Mrs. Allen, The Myrtles, Station Road.
Hon. Mrs. Anson, St. Georges Lodge.
Mr. Charles Louis Bower, The Halls.
Mr. Thomas Edward Bower, The Halls.
Mr. James Walter Burrows, The Elms.
Miss Cahusac, Moor Cottage.
Mrs. Deerlove, Hillgrove.
Mr. John Calver Ellis, The Cedars.
Mrs. Ford, The Laurels, Cookham Rise.
Mrs. Ford, The Willows.
Mrs. Fraser, Moorside Cottage.
Mr. Walter Silvester Gardner, Widbrook.
Mr. Henry Gold J.P., Formosa House.
Miss Goolden, The Grove.
Mrs. Grazebrook, Strand Castle.
Mrs. Hatch, West View.
Mr. James Joseph Mallitt, Park House.
Mr. Richard Lacey, Nightingale Place.
Mr. Francis Devereux Lambert, Moor Hall.
Capt. Fletcher Littledale, Cookham End.
Mrs. Oakes, Church Gate House.
Mr. Edward Oxenford Preston, West Lodge.
Mr. Thomas John Pulling, Denver House.
Miss Rawlings, Sunny Cote.
Mrs. Roffe.
Rev. Reginald W. Rogers M.A. The Vicarage.
Mr. Hugh William Russell, Hedsor View.
Mr. Charles Saxton, Riverdene.
Mr. John H. Sitch, Inglefield.
Mr. Julius Spencer, Belmont Villa.
Mrs. Mary Ann Southgate.
Mr. Henry Sutton, Norman Cottage.
Miss Taylor, South View.
Miss Troughton, The Ferns.
Mr. Josiah John Waller, Moor House.
Mr. John Philip Weatherby, Melmoth Lodge.
Mr. Henry Worster, Newsam House.
Mr. William James Wrench.
Mr. Frederick Wm. Wykes, Clevedon Villa.
Dowgr. Lady Young, Formosa Cottage.
Sir George Young (bart) M.A. J.P., Sutton Croft.

Mrs. Elizabeth Aldridge, Shopkeeper.
Mr. George Aldridge, Grocer, Cookham Rise.
Mr. William Henry Bailey, Decorator.
Mr. Thomas Richard Briginshaw, Baker.
Mr. Alfred George Buckham, Draper & Ironmonger.
Mr. Charles Butler, Grocer, Cookham Rise.
Mr. Thomas George Cocking, White Hart Public House.
Mr. Edward Cooper, Grocer, Agent for W.&A. Gilby
Wines & Spirits Merchants,
& China & Glass Warehouseman.
Mr. Charles Cordrey, Bootmaker, Cookham Rise.
Mr. Thomas Cresswell, Coal Merchant.
Mr. Thomas Deacon, Royal Exchange, Public House.
Mr. John Calver Ellis, Ferry Family Hotel; good accommodation for
Boating and Picnic Parties; only hotel at Cookham facing the river.
Mr. William Fairlie, Bootmaker, Cookham Rise.
Mr. George Edward Francis, Apartments.
Mr. Joseph Frewing, Builder, Cookham Rise.
Mr. Edward Godden, Fisherman & Dairyman.
Mrs. Esther Godwin, Dress Maker.
Mrs. Penelope Gray, Apartments, West Villa.
Mr. James Greenland, Beer Retailer.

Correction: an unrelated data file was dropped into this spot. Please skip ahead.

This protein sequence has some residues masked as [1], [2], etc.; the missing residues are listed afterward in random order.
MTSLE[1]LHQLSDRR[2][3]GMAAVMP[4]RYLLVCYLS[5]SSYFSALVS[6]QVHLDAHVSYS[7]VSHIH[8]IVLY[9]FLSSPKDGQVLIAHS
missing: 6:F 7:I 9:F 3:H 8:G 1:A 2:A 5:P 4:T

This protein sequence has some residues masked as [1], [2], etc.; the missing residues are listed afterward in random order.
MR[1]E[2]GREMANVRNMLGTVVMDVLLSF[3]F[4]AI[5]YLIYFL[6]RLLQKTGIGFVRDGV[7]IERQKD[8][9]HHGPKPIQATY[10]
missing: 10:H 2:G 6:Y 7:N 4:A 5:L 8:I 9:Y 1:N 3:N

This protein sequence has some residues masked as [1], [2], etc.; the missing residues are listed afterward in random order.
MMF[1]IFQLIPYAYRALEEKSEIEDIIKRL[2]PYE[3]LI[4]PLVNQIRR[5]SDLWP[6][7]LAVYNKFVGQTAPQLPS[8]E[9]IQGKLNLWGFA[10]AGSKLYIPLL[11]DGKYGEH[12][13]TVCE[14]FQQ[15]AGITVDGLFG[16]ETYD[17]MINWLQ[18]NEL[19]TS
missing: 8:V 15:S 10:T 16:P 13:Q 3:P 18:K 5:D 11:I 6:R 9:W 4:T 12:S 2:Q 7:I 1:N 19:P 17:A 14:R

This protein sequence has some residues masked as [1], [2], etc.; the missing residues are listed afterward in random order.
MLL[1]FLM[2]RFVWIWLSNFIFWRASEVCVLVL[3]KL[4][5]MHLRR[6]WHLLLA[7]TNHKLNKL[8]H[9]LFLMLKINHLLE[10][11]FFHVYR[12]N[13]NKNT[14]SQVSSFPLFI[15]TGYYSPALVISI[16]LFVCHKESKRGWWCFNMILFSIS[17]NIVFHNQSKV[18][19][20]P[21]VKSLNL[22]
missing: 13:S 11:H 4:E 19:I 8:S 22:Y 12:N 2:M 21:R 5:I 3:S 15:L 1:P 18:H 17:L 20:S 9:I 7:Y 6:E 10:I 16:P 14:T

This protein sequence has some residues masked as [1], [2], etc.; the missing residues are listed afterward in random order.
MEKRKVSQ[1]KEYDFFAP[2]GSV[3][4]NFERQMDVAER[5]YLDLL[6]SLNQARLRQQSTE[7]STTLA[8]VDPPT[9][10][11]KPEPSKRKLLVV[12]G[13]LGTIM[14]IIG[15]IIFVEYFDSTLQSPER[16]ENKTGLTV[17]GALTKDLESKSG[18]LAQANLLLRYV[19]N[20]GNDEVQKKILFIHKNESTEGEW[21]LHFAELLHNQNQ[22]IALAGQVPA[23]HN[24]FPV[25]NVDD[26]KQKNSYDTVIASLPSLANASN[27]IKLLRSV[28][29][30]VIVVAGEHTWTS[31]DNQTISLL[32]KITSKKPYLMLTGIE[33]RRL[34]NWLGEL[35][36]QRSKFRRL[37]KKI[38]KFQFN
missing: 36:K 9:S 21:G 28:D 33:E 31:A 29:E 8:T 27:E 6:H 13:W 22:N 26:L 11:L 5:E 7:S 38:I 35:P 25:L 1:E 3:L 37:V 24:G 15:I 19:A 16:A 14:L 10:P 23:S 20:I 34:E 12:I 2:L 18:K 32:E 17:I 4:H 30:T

Miss Alice Hall, Shopkeeper.
Mr. William Harding, Builder, Hillgrove.
Mr. Alfred Hatch, Apartments, Eastgate.
Mr. George William Hatch, Farmer, Oveys Farm.
Mr. Frederick Hawkes, Saddler.
Mr. John Hawkins, Market Gardener, Cookham Rise.
Mrs. Elizabeth Heath, Shopkeeper.
Mr. Alfred Hyde, Bootmaker.
Mr. Chris Ivermere, Butcher & Beer Retailer.
Mrs. Mary James, Upholsteress, Cookham Rise.
Mr. Thomas James Jordan, Accountant, Rose Bank, Cookham Rise.
Mr. Edward Keeley, Shoemaker.
Mr. William Lacey, Boat Builder, & Proprietor.
Mr. Richard George Lacey, Builder.
Mr. William Francis Lane, Blacksmith.
Mr. James Llewellyn, Boat Proprietor, Elmstead.
Mr. William Lucas, Beer Retailer.
Mr. George Main, Jobbing Gardener.
Mr. Henry George Matthews, Dairyman.
Mrs. Elizabeth Medlicott, Kings Arms Hotel.
Mr. Henry Thomas Nott, Wheelwright.
Mrs. Susan Oxlade, Apartments, Harlesden Cottages.
Mr. Alfred Parsons, The Railway Tavern.
Miss, Mary Ann Pearce, Apartments.
Mr. James Penn, Apartments, Moor View.
Mr. William Peto, Farmer, Cannon Court Farm.
Mr. Richard Price, Market Gardener, Sutton Farm.
Mr. Frederick Pym, Bootmaker.
Mr. John Pym, Shoe Maker.
Mr. Ephraim Robinson, Baker.
Mr. George Savage, Engineer.
Miss Louisa Shergold, Dressmaker.
Mr. William Shergold, Stationer,Fruiterer, Post Office, Cookham Rise.
Mr. Herbert Smith, Farm Bailiff to F.D. Lambert Esq, Sutton Farm Lodge.
Mr. John Spencer, Builder.
Mr. William Spencer, Professor of Music, Fernley Villa.
Stuchbery & Thompson, Grocers,
Mr. George Tuck, Dairyman, Seaton Cottage.
Mr. George Venables & Son, Paper Makers, The Mill.
Village Club & Institute, Mr. George Spencer (Hon Secretary).
Mr. Josiah John Waller, Maltster, Moor House.
Mr. Henry Wappshott, Jobbing Gardener, Cookham Rise.
Webster & Plummer, Coal Merchants, Railway Station.
Mr. Thomas Warboys, Bel & the Dragon Hotel.
Mr. Thomas Wigg, Carpenter.
Mr, Thomas Wigg Jnr, Apartments.